Gender is one of the most important areas of art study because so much is marked by it, whether it is for better or for worse. Due to is wide berth the ideas of feminists, gender and cultural studies have seen some of the brightest minds in the last thirty years producing work on them. Everything from the material of the everyday to fine art and academia is affected by gender roles.

It is a fact that we live in a culture and society of difference. I refer to difference here as a concept, a group of related ideas. We make sense of and value things around us by what they are not, as much as what they are. Ideas of difference in terms of gender places it in a cultural based hierarchy; this means the generalisation of masculine being everything different to feminine (masculine-hard, feminine-soft etc.) This stark opposition leaves an either/ or attitude, rather than concentrating on what’s in between. These simple crude separations create binary opposites, leading to one gender establishing itself higher up the hierarchy, historically the male.

Gender positioning is clear in the role of images, how and why do they work upon us, and asartists we ourselves will be placed within these hierarchical systems. It is my personal choice as to what my role within that system will be, and what images will I make. Image making and reception has always had the scrutiny of the feminist academic eye, separating the natural from the constructed. Language itself is also gender orientated (in favour of the masculine) this leaves feminists in a locking system; there’s no way to change our whole language but using it favours the masculine. By blurring together these sexual opposites we can create new language, words and image formations, basically we create a new way of viewing the world.

In our current culture of sexual excess any image is questionable in terms of equality or freedom for anyone. Popular culture is just a construction of stereotypes, where women are just pretty additions in the ‘real’ world of the masculine. I think a good example of this is in advertising, particularly for perfumes, the women is presented as a ‘pretty’ role model for women, and presented as available or sexually charged towards men. I think our current exposure to mass media also helps keep women (and men to a lesser extent) in the role of the consumer.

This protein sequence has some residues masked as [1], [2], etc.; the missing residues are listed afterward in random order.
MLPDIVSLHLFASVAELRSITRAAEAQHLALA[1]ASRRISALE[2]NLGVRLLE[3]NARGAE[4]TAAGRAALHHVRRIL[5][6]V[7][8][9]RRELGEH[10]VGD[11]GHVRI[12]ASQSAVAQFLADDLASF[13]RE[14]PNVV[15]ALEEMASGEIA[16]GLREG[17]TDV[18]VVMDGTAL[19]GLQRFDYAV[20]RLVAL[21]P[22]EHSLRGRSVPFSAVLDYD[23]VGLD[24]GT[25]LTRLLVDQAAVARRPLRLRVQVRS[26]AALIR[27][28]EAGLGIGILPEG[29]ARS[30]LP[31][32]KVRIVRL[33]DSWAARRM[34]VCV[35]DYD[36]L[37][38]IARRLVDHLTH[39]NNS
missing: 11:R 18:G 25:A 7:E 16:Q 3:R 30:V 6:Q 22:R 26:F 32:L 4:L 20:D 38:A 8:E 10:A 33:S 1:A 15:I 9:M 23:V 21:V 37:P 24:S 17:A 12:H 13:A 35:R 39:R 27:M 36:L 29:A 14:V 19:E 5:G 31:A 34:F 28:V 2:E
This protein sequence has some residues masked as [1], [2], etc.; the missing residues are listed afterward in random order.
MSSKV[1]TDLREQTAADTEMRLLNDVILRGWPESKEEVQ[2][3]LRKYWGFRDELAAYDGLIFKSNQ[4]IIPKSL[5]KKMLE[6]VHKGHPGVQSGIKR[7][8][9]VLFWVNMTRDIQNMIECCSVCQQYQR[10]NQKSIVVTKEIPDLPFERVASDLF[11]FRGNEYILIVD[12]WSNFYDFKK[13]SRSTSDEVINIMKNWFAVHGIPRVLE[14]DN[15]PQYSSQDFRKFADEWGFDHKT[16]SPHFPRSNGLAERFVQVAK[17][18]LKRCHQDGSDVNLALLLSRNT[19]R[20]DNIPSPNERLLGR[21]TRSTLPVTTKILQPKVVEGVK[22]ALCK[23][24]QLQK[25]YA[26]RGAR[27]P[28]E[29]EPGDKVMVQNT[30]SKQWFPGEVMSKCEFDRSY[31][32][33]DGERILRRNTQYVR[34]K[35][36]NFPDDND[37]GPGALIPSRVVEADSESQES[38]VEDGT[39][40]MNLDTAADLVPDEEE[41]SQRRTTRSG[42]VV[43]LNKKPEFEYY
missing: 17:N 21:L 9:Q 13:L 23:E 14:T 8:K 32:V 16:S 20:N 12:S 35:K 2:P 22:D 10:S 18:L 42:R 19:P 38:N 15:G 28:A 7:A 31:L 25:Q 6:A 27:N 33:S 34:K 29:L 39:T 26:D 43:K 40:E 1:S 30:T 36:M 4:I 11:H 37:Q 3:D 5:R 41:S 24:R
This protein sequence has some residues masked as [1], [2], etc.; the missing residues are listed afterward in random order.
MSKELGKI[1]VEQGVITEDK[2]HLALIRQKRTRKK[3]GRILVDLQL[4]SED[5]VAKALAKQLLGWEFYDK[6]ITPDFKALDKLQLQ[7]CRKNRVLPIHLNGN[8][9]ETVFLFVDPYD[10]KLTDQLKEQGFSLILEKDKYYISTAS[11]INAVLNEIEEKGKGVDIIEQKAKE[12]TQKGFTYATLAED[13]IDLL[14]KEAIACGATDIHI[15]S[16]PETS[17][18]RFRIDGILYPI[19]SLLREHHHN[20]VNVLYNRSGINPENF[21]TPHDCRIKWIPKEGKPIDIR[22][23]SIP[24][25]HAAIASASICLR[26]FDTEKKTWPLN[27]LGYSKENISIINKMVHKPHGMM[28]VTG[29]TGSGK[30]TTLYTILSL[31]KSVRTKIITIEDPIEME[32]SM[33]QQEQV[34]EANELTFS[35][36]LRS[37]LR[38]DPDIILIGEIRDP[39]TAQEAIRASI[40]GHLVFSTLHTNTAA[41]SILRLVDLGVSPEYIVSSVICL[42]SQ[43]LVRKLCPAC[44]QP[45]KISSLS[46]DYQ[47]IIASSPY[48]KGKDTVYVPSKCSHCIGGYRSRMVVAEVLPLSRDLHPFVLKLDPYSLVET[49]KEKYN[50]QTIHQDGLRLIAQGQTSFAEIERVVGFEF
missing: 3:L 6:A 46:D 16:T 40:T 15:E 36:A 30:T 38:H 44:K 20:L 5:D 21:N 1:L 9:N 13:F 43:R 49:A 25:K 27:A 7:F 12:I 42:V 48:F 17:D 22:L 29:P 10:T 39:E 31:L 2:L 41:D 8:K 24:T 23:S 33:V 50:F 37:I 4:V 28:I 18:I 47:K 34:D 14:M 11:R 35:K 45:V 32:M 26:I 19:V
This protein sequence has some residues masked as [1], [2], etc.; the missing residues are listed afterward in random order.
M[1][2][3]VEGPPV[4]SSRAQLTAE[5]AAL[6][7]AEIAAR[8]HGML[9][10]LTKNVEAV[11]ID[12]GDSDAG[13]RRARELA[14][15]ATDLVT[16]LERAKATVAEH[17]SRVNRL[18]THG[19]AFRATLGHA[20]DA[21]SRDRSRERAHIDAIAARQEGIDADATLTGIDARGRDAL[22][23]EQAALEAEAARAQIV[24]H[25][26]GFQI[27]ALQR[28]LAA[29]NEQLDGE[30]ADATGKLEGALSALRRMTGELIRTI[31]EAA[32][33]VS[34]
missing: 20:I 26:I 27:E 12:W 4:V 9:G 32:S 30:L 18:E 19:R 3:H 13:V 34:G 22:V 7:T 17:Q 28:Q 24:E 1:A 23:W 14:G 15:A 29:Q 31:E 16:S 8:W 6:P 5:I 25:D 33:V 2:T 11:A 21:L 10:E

‘Discourse can be usefully understood as socially constructed knowledge in a hierarchical system’. Discourse is defined as a body of writing/ images that is unified in its purpose or outcomes however intentional they may be. Looking at the discourses of the hierarchical system allows us to examine the structures of representation through which the masculine/ feminine identity is established; out of this collective semiotic we choose our identity. At the top of the hierarchy is still the white, heterosexual male, but if this is the ideal what does everything else become? If you’re not this you’re less than/ other to the ideal. I think this is core behind most branches of discrimination. Many artists have used these ideas as a starting point, looking how identities are mapped out for us by this system and in turn challenging our ideas of our own identity, exploring beyond the mass media stereotyping gaze.
‘Photos do not simply offer commodities for consumption, they also offer identities to inhabit, and they construct and circulate a systematic regime of images through which we are constantly invited to think the probabilities and possibilities of our lives’
Photo Politics vol. 2

I think in conclusion our exposure to mass media, films, adverts; whatever it might shapes and controls us into gender-based stereotypes. As an artist I can challenge and confront these stereotypes and address the hierarchical system that they’re built upon. Most photo practice can be roughly looked at in terms of gender, where women and men view the world differently and produce different images to reflect this. By studying and blurring these differences in my own work, I can make new visual decisions to create interesting new images.